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global exchange

Arpad Benedek

If you're a young, ambitious woman in the corporate world, you may want to stop reading.

A recent study released by the German central bank found that risk taking within the banking industry increases with more women on an executive board. The same goes for younger executives. In contrast, men who are graying at the temples and executives with Ph.D. degrees reduce the level of risk.

So why do more women add up to greater risk? The theory is that women have less experience in the top leadership positions at a company. The study also mentions that the addition of a member from a different background, i.e. not one of the boys, leads to greater diversity and can in turn boost conflict and hold back decision making.

"Board changes that result in a higher proportion of female executives also lead to a more risky conduct of business," according to the authors of the recently released study: Allen Berger, a professor of banking and finance at the University of South Carolina; Thomas Kick, an employee at the German central bank; and Klaus Schaeck, professor of empirical banking at Bangor University.

The controversial study balks the conventional wisdom that women tend to be more careful when it comes to taking financial risks, a viewpoint the authors acknowledge in their paper citing previous studies. It comes at a time when the European Union is considering introducing quotas to boost the number of women represented at the board level. Women account for just one out of seven board seats in Europe's biggest companies, the EU said last month.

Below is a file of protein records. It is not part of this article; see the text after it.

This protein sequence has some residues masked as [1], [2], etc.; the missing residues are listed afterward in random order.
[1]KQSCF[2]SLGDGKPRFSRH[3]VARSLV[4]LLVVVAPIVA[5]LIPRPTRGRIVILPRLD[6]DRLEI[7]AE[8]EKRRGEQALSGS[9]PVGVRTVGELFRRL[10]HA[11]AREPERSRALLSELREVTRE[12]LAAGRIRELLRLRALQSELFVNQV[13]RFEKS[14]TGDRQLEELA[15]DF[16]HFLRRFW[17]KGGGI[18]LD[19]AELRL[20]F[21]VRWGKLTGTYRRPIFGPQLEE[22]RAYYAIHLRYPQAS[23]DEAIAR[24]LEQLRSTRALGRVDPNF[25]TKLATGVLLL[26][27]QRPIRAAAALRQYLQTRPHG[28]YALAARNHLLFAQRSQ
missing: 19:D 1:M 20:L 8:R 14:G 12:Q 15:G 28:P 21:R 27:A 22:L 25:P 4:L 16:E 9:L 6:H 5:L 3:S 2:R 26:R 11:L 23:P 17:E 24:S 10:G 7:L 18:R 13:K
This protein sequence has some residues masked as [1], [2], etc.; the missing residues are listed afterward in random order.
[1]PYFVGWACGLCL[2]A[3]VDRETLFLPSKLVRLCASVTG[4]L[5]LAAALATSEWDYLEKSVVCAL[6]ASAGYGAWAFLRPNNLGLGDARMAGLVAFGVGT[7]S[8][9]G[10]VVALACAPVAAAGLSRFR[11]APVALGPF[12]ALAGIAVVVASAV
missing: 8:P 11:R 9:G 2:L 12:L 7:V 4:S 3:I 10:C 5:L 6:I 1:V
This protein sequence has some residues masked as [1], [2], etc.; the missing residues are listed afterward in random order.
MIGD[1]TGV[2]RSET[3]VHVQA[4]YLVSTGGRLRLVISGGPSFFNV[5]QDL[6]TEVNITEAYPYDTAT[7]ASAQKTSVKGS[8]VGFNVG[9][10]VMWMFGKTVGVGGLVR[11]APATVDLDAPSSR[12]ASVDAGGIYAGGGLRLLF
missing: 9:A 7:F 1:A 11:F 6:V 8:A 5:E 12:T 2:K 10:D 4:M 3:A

In their paper, the authors addressed this push to "break the glass ceiling."

"The political movement towards gender quotas is based on the desire to establish equality on the top management team level," the study said. "The effects of this legislation, however, are less discussed."

The authors set out to probe how the age, gender and education levels of executive teams impact risk taking in the banking industry. To do so, they pored over vast amounts of data from the German central bank with regard to executives at the country's banks between 1994 and 2010. The authors say their study is the first to examine the role of the top female executives in the banking industry whereas others focused on loan officers or fund managers. While risk goes up with more women on the executive board, the impact is "economically marginal," according to the study.

(The German central bank said on the first page of the study that the paper doesn't "necessarily" reflect its views.)

They believe their work provides more insight into governance in the banking industry, which has come under closer scrutiny following the risky behaviour that led to the 2008 financial crisis.

"While numerous explanations have been invoked for why banks take excessive risk, e.g., executive pay, moral hazard arising from deposit insurance and too-important-to-fail considerations, our research adds a new dimension to this literature by enhancing the understanding of how socioeconomic factors affect collective decision making about risky project choice in corporate finance in general," the authors wrote in the study.

It's just one opinion. Others, like popular writer Michael Lewis, have also spoken out about how to prevent another fiasco in the banking industry. His solution? He told the London School of Economics that he would put 50 per cent of women in risk positions in banks, The Observer reported last year.